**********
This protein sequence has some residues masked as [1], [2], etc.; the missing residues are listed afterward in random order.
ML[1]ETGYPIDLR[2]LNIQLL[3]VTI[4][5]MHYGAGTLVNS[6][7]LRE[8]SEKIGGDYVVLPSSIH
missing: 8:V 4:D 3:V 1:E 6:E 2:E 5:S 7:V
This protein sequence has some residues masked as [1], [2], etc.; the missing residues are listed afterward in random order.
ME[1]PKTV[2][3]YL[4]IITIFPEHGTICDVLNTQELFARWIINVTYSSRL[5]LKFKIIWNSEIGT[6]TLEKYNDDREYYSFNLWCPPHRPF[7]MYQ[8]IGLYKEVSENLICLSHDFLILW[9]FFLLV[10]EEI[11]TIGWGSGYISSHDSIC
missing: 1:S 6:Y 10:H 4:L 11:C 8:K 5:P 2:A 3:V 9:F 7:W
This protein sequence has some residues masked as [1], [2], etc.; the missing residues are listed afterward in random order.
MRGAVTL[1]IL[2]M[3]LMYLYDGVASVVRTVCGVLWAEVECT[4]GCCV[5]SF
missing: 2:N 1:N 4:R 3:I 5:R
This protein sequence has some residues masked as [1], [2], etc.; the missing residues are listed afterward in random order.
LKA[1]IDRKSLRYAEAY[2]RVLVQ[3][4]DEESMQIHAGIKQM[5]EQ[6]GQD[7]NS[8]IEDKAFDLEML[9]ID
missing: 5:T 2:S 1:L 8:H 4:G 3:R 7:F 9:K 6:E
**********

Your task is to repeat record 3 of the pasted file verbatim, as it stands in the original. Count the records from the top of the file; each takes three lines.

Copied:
This protein sequence has some residues masked as [1], [2], etc.; the missing residues are listed afterward in random order.
MRGAVTL[1]IL[2]M[3]LMYLYDGVASVVRTVCGVLWAEVECT[4]GCCV[5]SF
missing: 2:N 1:N 4:R 3:I 5:R